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Why I Wouldn’t Bottom-Fish for This Rancid Stock

Last summer, before Cineplex Inc. (TSX:CGX) shares fell off a sharp cliff, I’d warned investors that it was time to throw in the towel, as there were many headwinds and given the absurd valuation (39.34 times trailing earnings at the time of the sell recommendation). The stock was just too risky given the meagre rewards.

After the house of cards started to crumble last August following the release of an underwhelming earnings report, I’d strongly urged investors to avoid buying the dip, as shares were still extremely expensive at the time, and a further plunge was on the horizon thanks to the numerous short- to medium-term headwinds that would begin to mount.

Another 33% drop later, I went into detail on why Cineplex stood to be a casualty in the war with video streamers. I thought investors should continue to look elsewhere, as the name was still expensive, despite dropping ~43% from peak to trough.

“Cineplex will be the one left out in the cold, and if it hasn’t diversified away from its box office and concession segments by then, the stock could suffer a much larger correction and could stand to shed another +50% of its value from current levels. As the industry landscape continues to shift, it’ll be original content that will remain king” I wrote in February.

Indeed, it seems that I’m a permabear when it comes to Cineplex, as fellow Fool contributor Will Ashworth noted in his latest bull article on the company.

I’ve mentioned on numerous occasions that the box office segment is in secular decline, but this is nothing new. The only difference this time around is that this decline is accelerating due to the massive content backlog that many of us probably can’t get through! I’ll refer to this backlog as “content constipation” for your amusement!

Unless it’s a special Walt Disney Co. (NYSE:DIS) production, it seems like nobody cares to go out to see a movie anymore, because there are just too many satisfying things to watch on Netflix, Inc. (NASDAQ:NFLX).

A worsening case of content constipation

If you’re like me (or many others), you’ve probably got tens, maybe even hundreds of shows and movies that are on your customized watch list! And, of course, you’ll probably never get through all them because the “trending now” (or other lists) is full of new content that may be targeted to your specific preference!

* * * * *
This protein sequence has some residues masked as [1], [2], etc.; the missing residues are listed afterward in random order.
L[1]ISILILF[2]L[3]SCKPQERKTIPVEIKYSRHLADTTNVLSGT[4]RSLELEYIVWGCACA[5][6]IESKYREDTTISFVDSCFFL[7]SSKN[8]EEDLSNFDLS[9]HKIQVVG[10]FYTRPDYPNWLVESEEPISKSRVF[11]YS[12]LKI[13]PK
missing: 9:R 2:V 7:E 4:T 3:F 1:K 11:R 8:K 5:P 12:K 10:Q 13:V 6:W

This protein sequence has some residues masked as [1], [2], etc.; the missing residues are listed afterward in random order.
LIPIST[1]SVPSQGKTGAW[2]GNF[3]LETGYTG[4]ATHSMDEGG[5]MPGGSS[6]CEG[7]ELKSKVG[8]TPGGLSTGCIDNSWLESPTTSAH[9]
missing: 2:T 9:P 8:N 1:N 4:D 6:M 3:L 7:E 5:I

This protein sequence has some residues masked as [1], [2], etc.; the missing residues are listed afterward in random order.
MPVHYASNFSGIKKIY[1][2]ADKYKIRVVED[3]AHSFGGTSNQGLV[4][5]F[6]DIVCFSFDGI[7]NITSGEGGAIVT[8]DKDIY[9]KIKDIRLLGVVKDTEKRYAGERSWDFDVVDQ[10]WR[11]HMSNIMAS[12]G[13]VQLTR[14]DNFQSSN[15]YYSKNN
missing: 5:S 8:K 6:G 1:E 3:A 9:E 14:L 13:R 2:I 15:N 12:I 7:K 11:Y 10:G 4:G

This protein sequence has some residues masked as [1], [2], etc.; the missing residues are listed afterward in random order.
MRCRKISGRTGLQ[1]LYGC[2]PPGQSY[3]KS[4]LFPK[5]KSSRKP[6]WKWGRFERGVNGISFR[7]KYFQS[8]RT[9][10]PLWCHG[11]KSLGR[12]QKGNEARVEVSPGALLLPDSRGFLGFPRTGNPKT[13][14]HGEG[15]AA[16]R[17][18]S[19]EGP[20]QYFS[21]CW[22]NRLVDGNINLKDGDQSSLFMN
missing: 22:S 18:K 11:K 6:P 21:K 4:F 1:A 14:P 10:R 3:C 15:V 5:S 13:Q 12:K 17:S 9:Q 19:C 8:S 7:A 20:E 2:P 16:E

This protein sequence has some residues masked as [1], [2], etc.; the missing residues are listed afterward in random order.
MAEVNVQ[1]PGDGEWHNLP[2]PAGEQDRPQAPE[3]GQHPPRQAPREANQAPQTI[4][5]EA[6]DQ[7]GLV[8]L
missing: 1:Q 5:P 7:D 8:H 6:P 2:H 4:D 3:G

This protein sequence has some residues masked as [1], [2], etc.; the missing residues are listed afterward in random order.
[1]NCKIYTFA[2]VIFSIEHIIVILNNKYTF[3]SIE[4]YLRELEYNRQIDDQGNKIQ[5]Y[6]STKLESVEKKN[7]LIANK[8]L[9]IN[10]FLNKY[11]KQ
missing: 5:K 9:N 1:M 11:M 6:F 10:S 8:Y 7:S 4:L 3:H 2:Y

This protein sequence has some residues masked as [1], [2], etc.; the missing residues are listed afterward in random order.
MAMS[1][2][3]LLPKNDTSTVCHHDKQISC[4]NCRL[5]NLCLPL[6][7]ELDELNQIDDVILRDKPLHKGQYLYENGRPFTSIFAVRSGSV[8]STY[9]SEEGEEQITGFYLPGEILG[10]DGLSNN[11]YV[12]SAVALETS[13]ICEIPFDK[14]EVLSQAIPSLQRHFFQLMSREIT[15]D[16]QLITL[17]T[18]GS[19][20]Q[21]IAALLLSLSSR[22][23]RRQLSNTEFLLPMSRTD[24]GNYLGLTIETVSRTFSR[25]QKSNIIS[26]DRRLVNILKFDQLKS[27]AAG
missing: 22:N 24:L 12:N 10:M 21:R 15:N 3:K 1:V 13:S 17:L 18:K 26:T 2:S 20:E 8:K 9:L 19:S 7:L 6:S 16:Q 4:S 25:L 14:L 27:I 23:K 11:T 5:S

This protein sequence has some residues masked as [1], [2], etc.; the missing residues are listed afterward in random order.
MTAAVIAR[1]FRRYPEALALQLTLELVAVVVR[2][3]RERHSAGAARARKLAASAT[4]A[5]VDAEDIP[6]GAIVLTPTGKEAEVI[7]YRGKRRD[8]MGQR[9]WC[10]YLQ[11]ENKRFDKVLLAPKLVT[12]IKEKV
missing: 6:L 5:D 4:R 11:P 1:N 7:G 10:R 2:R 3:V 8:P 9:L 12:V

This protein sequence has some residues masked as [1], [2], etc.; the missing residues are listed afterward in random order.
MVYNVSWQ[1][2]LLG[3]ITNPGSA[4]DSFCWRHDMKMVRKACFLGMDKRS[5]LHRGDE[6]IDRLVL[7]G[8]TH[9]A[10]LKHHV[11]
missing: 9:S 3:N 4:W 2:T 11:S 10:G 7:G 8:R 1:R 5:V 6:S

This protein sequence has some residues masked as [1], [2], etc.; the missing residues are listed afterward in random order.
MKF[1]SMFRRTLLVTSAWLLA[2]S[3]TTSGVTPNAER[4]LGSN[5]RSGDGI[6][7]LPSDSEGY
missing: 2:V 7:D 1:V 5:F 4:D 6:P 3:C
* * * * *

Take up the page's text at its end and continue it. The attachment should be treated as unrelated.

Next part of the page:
As such, you’ll either keep adding to your massive watch list backlog, or you’ll watch one of them instead of going out to see that new film in theatres. And if you’re a subscriber to multiple video-streaming services, this watch list backlog issue becomes even worse!

There are too many great things to watch and not enough time! It’s a great problem to have for our wallets; unfortunately, it’s not a great trend for the movie theatre operators, because that money you save isn’t going into the pockets of Cineplex shareholders.

Moving forward, Netflix and its fierce competitors can only be expected to continue funneling a tonne of cash on the production of original content. And this is going to add to Cineplex’s problems on the box office front, as the video-streaming content constipation exacerbates them.

Even great big-budget films are no guarantee of success at the box office anymore (unless it’s got the magic of Disney)!

“Just wait ’til it’s on Netflix!” is a phrase that many former movie-goers are probably using excessively these days, and who can blame them? Going to a movie is expensive, and if you’ve got a massive backlog of stuff you want to watch, you may feel guilty or even wasteful by choosing to go to the movies.

I believe this trend of content constipation will only get worse, and unfortunately, Cineplex will continue to get hit until it’s able to meaningfully diversify away from the box office. Management has made it clear that it’s pursuing efforts necessary to distance itself from its legacy business model.

I’m bullish on the entertainment and amusement business, but for now the box office is going to continue to dictate the trajectory of the stock, so I’d recommend remaining on the sidelines.

Stay hungry. Stay Foolish.

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Fool contributor Joey Frenette owns shares of Walt Disney. David Gardner owns shares of Netflix and Walt Disney. Tom Gardner owns shares of Netflix. The Motley Fool owns shares of Netflix and Walt Disney. Walt Disney is a recommendation of Stock Advisor Canada.

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